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    Hey, so I'm not sure if I've got my information wrong but why optical fibres (which use total internal reflection) does the fibre need to be narrow enough to keep the angle below the critical angle when in total internal relfection the angle of incidence is greater than the critical angle?
    Thanks and I hope someone can explain this to me
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    (Original post by Caramel :))
    Hey, so I'm not sure if I've got my information wrong but why optical fibres (which use total internal reflection) does the fibre need to be narrow enough to keep the angle below the critical angle when in total internal relfection the angle of incidence is greater than the critical angle?Thanks and I hope someone can explain this to me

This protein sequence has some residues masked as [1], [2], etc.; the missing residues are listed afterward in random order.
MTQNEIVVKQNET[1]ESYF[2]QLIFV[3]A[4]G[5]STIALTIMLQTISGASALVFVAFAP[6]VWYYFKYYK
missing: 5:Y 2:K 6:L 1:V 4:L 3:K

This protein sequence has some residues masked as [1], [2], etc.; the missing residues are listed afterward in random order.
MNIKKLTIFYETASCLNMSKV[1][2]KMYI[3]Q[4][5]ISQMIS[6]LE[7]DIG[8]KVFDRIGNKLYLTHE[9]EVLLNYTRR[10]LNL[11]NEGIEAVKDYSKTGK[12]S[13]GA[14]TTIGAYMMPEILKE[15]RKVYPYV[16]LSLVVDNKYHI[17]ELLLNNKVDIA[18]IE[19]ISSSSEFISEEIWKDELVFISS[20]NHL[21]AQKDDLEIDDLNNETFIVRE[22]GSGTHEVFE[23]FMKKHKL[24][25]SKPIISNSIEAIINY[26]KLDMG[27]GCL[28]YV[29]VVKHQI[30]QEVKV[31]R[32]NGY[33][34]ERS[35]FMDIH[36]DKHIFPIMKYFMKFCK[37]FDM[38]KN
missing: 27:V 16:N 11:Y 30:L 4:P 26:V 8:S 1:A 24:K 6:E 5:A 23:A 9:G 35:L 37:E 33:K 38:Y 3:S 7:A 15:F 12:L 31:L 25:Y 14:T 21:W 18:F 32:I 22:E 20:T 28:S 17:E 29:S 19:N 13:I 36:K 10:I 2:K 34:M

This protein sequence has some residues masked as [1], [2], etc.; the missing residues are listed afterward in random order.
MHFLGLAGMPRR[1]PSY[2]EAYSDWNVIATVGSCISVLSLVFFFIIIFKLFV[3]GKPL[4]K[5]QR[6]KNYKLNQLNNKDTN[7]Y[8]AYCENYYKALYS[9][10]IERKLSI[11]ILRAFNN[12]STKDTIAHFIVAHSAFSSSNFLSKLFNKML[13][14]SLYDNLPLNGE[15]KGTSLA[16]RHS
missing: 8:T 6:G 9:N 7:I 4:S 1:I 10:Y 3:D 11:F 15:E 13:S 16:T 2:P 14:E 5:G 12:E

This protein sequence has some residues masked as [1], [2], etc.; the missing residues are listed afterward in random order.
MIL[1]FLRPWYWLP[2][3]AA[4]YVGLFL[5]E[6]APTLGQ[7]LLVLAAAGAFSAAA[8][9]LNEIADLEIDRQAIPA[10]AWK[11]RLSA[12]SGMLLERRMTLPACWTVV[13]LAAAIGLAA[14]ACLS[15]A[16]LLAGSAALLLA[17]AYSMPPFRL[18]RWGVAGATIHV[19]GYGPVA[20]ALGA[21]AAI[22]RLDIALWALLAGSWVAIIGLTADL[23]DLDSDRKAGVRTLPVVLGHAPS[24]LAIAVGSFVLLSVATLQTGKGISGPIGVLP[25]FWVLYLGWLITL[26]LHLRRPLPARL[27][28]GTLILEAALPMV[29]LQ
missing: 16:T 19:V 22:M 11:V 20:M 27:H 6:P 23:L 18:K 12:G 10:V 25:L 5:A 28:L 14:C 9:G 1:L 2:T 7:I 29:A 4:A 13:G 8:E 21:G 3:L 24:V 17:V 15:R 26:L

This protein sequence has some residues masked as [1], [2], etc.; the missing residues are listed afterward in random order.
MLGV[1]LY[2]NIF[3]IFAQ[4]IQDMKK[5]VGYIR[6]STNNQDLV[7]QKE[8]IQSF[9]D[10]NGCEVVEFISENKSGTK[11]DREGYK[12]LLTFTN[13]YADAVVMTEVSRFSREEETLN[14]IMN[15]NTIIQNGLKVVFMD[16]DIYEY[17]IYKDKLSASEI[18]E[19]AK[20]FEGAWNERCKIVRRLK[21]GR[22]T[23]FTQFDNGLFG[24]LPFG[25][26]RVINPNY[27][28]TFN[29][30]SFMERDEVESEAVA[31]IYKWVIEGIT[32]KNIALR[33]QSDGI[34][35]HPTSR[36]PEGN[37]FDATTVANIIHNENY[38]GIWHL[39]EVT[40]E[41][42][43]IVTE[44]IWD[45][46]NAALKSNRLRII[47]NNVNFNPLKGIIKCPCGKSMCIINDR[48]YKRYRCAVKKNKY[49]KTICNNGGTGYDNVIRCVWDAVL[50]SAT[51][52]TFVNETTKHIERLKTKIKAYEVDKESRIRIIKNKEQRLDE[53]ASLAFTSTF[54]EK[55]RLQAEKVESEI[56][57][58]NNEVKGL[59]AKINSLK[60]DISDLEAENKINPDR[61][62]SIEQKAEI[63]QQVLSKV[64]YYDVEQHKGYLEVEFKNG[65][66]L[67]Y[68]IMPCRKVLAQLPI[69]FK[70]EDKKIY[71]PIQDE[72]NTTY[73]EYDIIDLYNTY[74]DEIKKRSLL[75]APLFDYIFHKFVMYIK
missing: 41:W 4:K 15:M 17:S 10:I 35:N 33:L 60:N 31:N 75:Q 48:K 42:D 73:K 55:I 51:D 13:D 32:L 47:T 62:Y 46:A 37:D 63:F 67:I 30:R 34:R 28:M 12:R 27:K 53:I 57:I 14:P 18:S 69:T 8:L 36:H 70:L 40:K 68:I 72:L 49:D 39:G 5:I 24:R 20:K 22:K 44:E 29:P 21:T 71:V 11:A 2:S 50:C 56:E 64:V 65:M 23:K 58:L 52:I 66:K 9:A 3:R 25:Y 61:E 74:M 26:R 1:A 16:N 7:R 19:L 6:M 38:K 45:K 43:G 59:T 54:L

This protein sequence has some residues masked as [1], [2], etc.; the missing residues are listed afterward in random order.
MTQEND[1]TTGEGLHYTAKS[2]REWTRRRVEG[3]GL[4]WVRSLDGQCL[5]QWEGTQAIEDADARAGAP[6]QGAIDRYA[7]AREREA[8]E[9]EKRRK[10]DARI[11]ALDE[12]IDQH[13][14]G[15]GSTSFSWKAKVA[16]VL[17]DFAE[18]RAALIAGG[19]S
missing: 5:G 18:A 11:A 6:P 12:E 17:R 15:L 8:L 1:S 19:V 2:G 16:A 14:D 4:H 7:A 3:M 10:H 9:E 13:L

I've moved this to the physics study help forum so that you can hopefully get an answer to this!
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    Yes .... in a way. You are right to say that the fibre needs to be narrow enough to maintain internal reflection, however, you normally would look at it in terms of what angle of light entering the fibre is acceptable. This would be called the acceptance cone of the fibre. You also have to consider how difficult it would be to splice together two very narrow fibres but on the other hand the thicker the fibre the less flexible it is.Have a look at these links, they might give you a better idea:-

    https://www.pa.msu.edu/courses/2010f...iberOptics.pdf

    https://books.google.co.uk/books?id=...20cone&f=false (Page 1-14 onwards)
 
 
 
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